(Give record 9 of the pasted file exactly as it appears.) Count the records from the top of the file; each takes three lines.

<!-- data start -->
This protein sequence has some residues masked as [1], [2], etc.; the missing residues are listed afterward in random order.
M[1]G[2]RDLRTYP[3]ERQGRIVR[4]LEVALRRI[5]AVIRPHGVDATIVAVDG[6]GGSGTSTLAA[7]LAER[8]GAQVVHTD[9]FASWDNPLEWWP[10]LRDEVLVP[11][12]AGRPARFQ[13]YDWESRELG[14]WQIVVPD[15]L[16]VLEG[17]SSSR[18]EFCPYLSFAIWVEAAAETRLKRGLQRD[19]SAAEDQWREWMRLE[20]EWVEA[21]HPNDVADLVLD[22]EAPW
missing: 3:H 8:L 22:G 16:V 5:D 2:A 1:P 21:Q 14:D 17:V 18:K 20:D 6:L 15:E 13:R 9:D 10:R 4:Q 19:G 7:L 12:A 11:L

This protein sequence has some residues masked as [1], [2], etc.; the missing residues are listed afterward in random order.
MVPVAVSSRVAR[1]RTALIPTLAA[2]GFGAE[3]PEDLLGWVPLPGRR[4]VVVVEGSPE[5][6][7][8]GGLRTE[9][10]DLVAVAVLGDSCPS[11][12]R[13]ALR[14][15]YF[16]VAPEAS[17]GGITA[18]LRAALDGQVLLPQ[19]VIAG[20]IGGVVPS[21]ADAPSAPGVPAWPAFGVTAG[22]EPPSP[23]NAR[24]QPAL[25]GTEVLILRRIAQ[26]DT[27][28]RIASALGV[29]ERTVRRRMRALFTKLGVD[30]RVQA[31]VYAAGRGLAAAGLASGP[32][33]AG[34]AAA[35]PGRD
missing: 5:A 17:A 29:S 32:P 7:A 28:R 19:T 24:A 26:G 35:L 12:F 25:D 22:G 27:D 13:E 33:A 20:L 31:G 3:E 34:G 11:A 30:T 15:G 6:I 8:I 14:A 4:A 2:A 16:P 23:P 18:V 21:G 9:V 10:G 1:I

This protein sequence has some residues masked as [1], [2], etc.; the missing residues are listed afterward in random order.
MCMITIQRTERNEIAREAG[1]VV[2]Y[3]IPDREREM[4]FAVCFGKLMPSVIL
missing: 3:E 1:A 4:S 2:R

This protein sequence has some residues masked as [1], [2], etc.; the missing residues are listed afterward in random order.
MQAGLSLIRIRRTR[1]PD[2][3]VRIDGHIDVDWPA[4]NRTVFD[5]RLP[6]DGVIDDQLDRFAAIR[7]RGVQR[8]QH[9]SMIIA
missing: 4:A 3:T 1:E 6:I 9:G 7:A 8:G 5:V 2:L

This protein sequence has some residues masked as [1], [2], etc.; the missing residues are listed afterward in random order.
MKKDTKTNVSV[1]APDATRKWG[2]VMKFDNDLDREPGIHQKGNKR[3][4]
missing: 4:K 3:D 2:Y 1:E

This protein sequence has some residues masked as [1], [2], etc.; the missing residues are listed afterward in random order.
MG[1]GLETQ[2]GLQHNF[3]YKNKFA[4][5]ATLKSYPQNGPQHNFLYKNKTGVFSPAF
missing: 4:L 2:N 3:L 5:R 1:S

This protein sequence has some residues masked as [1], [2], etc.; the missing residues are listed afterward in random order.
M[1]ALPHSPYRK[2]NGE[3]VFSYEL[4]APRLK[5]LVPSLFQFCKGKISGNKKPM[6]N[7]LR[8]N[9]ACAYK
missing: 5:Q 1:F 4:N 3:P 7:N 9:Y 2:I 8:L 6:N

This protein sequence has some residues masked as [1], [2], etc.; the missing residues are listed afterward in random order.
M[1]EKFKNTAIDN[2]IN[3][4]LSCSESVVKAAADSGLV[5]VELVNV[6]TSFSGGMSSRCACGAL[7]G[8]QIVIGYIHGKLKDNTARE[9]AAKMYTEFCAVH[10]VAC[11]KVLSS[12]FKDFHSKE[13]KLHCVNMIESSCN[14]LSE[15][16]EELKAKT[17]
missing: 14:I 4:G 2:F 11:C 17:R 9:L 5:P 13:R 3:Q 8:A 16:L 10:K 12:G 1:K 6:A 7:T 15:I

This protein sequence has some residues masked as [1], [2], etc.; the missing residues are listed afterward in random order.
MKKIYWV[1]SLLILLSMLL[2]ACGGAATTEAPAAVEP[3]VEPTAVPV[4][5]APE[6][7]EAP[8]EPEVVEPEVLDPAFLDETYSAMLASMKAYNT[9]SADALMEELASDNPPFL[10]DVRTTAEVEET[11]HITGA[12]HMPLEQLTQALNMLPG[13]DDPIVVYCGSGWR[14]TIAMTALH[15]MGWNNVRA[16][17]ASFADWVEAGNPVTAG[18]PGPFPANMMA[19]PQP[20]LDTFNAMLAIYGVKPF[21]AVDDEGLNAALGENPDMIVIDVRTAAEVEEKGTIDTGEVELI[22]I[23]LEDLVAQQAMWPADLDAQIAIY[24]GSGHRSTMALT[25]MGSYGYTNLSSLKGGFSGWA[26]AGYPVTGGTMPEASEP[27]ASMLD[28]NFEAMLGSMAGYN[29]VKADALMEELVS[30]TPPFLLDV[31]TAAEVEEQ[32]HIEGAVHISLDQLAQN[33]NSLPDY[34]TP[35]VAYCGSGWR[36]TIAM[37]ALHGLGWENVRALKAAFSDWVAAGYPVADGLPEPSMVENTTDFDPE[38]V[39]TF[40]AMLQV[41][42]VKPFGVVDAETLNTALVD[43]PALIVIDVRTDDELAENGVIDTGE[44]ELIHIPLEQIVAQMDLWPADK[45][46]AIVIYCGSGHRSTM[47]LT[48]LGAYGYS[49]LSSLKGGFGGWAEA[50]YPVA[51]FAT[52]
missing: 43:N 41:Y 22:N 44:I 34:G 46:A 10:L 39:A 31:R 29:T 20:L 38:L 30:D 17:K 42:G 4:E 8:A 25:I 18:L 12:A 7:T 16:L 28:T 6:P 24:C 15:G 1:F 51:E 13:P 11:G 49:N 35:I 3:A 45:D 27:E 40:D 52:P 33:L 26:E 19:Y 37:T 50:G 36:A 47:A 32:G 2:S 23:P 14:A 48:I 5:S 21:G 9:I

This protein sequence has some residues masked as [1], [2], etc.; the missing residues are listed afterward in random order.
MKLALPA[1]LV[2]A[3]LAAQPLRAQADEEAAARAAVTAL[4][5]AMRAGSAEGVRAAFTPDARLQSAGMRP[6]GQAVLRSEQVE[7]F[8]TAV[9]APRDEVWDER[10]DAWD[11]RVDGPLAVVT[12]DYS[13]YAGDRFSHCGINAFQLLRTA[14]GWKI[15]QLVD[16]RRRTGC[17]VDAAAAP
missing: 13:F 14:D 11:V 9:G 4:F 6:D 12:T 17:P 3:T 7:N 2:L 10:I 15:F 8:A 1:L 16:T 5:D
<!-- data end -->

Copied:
This protein sequence has some residues masked as [1], [2], etc.; the missing residues are listed afterward in random order.
MKKIYWV[1]SLLILLSMLL[2]ACGGAATTEAPAAVEP[3]VEPTAVPV[4][5]APE[6][7]EAP[8]EPEVVEPEVLDPAFLDETYSAMLASMKAYNT[9]SADALMEELASDNPPFL[10]DVRTTAEVEET[11]HITGA[12]HMPLEQLTQALNMLPG[13]DDPIVVYCGSGWR[14]TIAMTALH[15]MGWNNVRA[16][17]ASFADWVEAGNPVTAG[18]PGPFPANMMA[19]PQP[20]LDTFNAMLAIYGVKPF[21]AVDDEGLNAALGENPDMIVIDVRTAAEVEEKGTIDTGEVELI[22]I[23]LEDLVAQQAMWPADLDAQIAIY[24]GSGHRSTMALT[25]MGSYGYTNLSSLKGGFSGWA[26]AGYPVTGGTMPEASEP[27]ASMLD[28]NFEAMLGSMAGYN[29]VKADALMEELVS[30]TPPFLLDV[31]TAAEVEEQ[32]HIEGAVHISLDQLAQN[33]NSLPDY[34]TP[35]VAYCGSGWR[36]TIAM[37]ALHGLGWENVRALKAAFSDWVAAGYPVADGLPEPSMVENTTDFDPE[38]V[39]TF[40]AMLQV[41][42]VKPFGVVDAETLNTALVD[43]PALIVIDVRTDDELAENGVIDTGE[44]ELIHIPLEQIVAQMDLWPADK[45][46]AIVIYCGSGHRSTM[47]LT[48]LGAYGYS[49]LSSLKGGFGGWAEA[50]YPVA[51]FAT[52]
missing: 43:N 41:Y 22:N 44:I 34:G 46:A 10:L 39:A 31:R 29:T 20:L 38:L 30:D 17:K 42:G 4:E 8:A 25:I 18:L 12:A 7:T 16:L 28:T 6:P 24:C 15:G 1:F 51:E 13:P 11:G 49:N 35:I 3:A 45:D 27:E 40:D 52:P 33:L 26:E 19:Y 37:T 50:G 36:A 47:A 32:G 2:S 23:P 14:A 48:I 5:S 21:G 9:I